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The turtle — a master of wintering

Painted turtle
Painted turtles are masters at surviving below the ice where oxygen is scarce. NEBRASKAland/Justin Haag

Some of the most common wildlife have the most magnificent capabilities.

Painted turtles basking on a log is a familiar scene at ponds throughout Nebraska and much of the United States during summer months. Where, though, do those turtles go when temperatures drop and a heavy sheet of ice surrounds that log and covers that pond from shore to shore?

This article provides some interesting information about how painted turtles, snapping turtles and other species of shelled reptiles survive the winter. Remarkably, they adjust their metabolism and use cloacal respiration to glean just enough oxygen from the water to survive without coming up to breathe the cold air into lungs as we do. Or, to put it as the eye-catching headline to the article does, they breathe through their butts.

The article also briefly mentions our state reptile, the box turtle, and its special tolerance to freezing temperatures. It too ekes out the cold in hibernation and re-emerges when warmer temperatures arrive.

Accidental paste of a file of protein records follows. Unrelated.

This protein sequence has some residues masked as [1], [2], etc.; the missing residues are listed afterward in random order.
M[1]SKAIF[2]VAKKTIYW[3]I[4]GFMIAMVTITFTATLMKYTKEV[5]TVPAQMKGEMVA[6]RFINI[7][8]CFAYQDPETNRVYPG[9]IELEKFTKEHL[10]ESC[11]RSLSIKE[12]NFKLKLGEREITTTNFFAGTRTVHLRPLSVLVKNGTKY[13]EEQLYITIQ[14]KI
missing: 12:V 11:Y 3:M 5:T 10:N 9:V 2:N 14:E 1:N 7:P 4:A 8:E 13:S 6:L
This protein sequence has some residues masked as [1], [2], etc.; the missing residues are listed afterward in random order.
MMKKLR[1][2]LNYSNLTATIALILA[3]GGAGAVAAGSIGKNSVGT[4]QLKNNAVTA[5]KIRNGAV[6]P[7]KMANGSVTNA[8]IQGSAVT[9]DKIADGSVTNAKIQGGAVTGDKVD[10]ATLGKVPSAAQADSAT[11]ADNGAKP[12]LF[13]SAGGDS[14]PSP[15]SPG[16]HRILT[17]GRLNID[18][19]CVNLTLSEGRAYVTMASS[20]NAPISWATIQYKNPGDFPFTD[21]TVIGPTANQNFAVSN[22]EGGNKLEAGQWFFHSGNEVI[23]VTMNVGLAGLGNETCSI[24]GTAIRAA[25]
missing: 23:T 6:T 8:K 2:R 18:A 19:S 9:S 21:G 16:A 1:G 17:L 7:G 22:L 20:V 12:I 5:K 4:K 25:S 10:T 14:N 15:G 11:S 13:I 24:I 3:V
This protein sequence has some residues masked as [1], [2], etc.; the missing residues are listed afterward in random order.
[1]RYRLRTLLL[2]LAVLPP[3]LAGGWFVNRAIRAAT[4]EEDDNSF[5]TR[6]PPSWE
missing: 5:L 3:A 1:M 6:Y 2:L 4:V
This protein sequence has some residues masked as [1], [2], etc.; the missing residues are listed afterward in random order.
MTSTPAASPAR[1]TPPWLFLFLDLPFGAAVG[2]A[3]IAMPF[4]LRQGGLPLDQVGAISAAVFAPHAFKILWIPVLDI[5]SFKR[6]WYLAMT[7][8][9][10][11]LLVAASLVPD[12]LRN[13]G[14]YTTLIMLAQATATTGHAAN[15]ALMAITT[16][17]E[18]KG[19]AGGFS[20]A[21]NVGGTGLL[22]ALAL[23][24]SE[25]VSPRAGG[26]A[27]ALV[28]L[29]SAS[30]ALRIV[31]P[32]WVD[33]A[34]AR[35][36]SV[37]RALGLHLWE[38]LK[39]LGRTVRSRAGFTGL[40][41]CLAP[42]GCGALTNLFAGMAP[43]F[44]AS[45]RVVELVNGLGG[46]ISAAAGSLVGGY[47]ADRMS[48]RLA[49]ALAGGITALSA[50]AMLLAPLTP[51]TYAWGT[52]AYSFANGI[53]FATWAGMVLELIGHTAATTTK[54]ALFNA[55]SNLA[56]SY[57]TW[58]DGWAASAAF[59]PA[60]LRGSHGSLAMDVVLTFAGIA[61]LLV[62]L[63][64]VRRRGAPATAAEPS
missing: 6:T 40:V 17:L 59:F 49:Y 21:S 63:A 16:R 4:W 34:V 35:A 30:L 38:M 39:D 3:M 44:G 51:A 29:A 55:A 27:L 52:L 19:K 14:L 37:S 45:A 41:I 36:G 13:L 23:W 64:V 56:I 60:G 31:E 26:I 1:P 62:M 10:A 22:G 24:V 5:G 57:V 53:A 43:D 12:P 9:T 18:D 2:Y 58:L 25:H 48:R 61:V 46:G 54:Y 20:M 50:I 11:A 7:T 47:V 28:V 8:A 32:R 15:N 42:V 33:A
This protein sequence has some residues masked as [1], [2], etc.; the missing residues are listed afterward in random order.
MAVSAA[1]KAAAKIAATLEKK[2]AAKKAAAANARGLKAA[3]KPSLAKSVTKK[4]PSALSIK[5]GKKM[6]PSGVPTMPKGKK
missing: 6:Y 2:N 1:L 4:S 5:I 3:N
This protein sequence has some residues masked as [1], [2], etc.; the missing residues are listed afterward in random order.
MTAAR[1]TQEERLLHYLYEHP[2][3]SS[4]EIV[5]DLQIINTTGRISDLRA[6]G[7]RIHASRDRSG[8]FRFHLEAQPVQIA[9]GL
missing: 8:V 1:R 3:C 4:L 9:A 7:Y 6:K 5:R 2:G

Seems we all slow down a little when winter rolls around. True to the stereotype, however, those enduring turtles do it a little better than most of us.

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About Justin Haag

Justin Haag has served the Commission as a public information officer in the Panhandle since 2013. His duties include serving as regional editor for NEBRASKAland Magazine. Haag was raised in southwestern Nebraska, where he developed a love for fishing, hunting and other outdoor pursuits. After earning a bachelor’s degree in journalism from Chadron State College in 1996, he worked four years as an editor and reporter at newspapers in Chadron and McCook. Prior to joining the Commission in 2013, he worked 12 years as a communicator at Chadron State, serving as the institution’s media and public relations coordinator the last five. He and his wife, Cricket, live in Chadron, and have two children.

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